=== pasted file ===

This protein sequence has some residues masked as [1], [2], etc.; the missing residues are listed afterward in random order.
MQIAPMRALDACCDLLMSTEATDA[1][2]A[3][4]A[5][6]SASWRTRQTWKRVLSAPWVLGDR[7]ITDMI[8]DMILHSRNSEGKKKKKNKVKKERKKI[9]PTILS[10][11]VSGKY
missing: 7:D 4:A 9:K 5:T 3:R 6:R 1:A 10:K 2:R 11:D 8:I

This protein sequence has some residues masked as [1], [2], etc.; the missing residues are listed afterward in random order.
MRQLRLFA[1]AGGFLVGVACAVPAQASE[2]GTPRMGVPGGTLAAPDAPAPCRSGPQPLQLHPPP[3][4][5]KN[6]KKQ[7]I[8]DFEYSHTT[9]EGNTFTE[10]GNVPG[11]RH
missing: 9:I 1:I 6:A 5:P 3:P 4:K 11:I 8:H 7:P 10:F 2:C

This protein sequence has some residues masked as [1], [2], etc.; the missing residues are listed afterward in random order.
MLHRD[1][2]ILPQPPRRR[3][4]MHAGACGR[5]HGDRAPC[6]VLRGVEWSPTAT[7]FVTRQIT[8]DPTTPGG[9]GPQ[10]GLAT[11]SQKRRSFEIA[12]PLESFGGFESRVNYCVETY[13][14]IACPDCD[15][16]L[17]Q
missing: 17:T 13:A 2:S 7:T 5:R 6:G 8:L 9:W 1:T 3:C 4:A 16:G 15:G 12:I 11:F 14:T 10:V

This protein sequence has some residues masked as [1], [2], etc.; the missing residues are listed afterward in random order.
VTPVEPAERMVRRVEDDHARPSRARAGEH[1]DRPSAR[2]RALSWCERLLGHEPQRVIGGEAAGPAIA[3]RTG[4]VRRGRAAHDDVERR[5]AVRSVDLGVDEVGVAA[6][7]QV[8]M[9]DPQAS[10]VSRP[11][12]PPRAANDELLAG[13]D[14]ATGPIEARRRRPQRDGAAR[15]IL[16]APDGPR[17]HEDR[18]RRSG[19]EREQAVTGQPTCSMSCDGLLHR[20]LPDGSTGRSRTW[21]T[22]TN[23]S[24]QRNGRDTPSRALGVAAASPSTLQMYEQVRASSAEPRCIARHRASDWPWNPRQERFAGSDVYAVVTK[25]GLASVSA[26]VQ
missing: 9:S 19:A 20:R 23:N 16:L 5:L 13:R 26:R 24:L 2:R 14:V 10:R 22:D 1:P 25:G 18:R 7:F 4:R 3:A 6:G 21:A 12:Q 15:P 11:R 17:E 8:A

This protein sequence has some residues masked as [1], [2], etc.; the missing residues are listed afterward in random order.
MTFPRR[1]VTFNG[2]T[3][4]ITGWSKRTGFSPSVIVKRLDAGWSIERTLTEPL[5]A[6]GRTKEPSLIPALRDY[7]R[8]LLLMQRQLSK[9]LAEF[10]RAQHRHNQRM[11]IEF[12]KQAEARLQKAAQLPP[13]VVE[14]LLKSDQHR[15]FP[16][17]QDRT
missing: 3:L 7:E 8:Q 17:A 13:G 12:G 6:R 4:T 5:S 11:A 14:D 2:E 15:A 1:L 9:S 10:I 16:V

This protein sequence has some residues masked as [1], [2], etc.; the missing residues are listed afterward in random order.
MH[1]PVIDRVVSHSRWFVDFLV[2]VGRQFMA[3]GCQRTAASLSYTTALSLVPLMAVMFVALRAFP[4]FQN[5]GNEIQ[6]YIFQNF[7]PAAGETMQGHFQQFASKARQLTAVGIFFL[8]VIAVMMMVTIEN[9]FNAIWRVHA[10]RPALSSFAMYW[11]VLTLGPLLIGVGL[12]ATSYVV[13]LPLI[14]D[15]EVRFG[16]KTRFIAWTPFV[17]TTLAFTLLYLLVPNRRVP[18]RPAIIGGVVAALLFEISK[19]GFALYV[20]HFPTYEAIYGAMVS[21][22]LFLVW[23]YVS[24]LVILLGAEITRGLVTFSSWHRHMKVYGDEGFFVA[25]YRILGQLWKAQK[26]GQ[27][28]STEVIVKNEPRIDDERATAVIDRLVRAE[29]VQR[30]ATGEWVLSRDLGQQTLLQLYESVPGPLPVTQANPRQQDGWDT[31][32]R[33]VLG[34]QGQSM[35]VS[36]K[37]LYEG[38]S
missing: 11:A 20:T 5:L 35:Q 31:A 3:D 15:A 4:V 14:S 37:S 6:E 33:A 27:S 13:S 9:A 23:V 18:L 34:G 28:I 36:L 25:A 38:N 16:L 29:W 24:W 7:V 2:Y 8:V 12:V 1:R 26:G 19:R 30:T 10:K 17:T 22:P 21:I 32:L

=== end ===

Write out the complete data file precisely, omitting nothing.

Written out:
This protein sequence has some residues masked as [1], [2], etc.; the missing residues are listed afterward in random order.
MQIAPMRALDACCDLLMSTEATDA[1][2]A[3][4]A[5][6]SASWRTRQTWKRVLSAPWVLGDR[7]ITDMI[8]DMILHSRNSEGKKKKKNKVKKERKKI[9]PTILS[10][11]VSGKY
missing: 7:D 4:A 9:K 5:T 3:R 6:R 1:A 10:K 2:R 11:D 8:I

This protein sequence has some residues masked as [1], [2], etc.; the missing residues are listed afterward in random order.
MRQLRLFA[1]AGGFLVGVACAVPAQASE[2]GTPRMGVPGGTLAAPDAPAPCRSGPQPLQLHPPP[3][4][5]KN[6]KKQ[7]I[8]DFEYSHTT[9]EGNTFTE[10]GNVPG[11]RH
missing: 9:I 1:I 6:A 5:P 3:P 4:K 11:I 8:H 7:P 10:F 2:C

This protein sequence has some residues masked as [1], [2], etc.; the missing residues are listed afterward in random order.
MLHRD[1][2]ILPQPPRRR[3][4]MHAGACGR[5]HGDRAPC[6]VLRGVEWSPTAT[7]FVTRQIT[8]DPTTPGG[9]GPQ[10]GLAT[11]SQKRRSFEIA[12]PLESFGGFESRVNYCVETY[13][14]IACPDCD[15][16]L[17]Q
missing: 17:T 13:A 2:S 7:T 5:R 6:G 8:L 9:W 1:T 3:C 4:A 16:G 15:G 12:I 11:F 14:T 10:V

This protein sequence has some residues masked as [1], [2], etc.; the missing residues are listed afterward in random order.
VTPVEPAERMVRRVEDDHARPSRARAGEH[1]DRPSAR[2]RALSWCERLLGHEPQRVIGGEAAGPAIA[3]RTG[4]VRRGRAAHDDVERR[5]AVRSVDLGVDEVGVAA[6][7]QV[8]M[9]DPQAS[10]VSRP[11][12]PPRAANDELLAG[13]D[14]ATGPIEARRRRPQRDGAAR[15]IL[16]APDGPR[17]HEDR[18]RRSG[19]EREQAVTGQPTCSMSCDGLLHR[20]LPDGSTGRSRTW[21]T[22]TN[23]S[24]QRNGRDTPSRALGVAAASPSTLQMYEQVRASSAEPRCIARHRASDWPWNPRQERFAGSDVYAVVTK[25]GLASVSA[26]VQ
missing: 9:S 19:A 20:R 23:N 16:L 5:L 13:R 26:R 24:L 2:R 14:V 10:R 22:D 1:P 25:G 18:R 7:F 4:R 3:A 6:G 21:A 12:Q 15:P 11:R 17:E 8:A

This protein sequence has some residues masked as [1], [2], etc.; the missing residues are listed afterward in random order.
MTFPRR[1]VTFNG[2]T[3][4]ITGWSKRTGFSPSVIVKRLDAGWSIERTLTEPL[5]A[6]GRTKEPSLIPALRDY[7]R[8]LLLMQRQLSK[9]LAEF[10]RAQHRHNQRM[11]IEF[12]KQAEARLQKAAQLPP[13]VVE[14]LLKSDQHR[15]FP[16][17]QDRT
missing: 3:L 7:E 8:Q 17:A 13:G 12:G 6:R 4:T 5:S 11:A 14:D 2:E 15:A 1:L 9:S 10:I 16:V

This protein sequence has some residues masked as [1], [2], etc.; the missing residues are listed afterward in random order.
MH[1]PVIDRVVSHSRWFVDFLV[2]VGRQFMA[3]GCQRTAASLSYTTALSLVPLMAVMFVALRAFP[4]FQN[5]GNEIQ[6]YIFQNF[7]PAAGETMQGHFQQFASKARQLTAVGIFFL[8]VIAVMMMVTIEN[9]FNAIWRVHA[10]RPALSSFAMYW[11]VLTLGPLLIGVGL[12]ATSYVV[13]LPLI[14]D[15]EVRFG[16]KTRFIAWTPFV[17]TTLAFTLLYLLVPNRRVP[18]RPAIIGGVVAALLFEISK[19]GFALYV[20]HFPTYEAIYGAMVS[21][22]LFLVW[23]YVS[24]LVILLGAEITRGLVTFSSWHRHMKVYGDEGFFVA[25]YRILGQLWKAQK[26]GQ[27][28]STEVIVKNEPRIDDERATAVIDRLVRAE[29]VQR[30]ATGEWVLSRDLGQQTLLQLYESVPGPLPVTQANPRQQDGWDT[31][32]R[33]VLG[34]QGQSM[35]VS[36]K[37]LYEG[38]S
missing: 11:A 20:T 5:L 35:Q 31:A 3:D 15:A 4:V 14:S 37:S 6:E 33:A 27:S 13:S 9:A 23:V 18:L 34:G 28:I 36:L 25:A 38:N 16:L 29:W 24:W 7:V 2:Y 8:V 12:V 1:R 26:G 19:R 30:T 10:K 17:T 22:P 21:I 32:L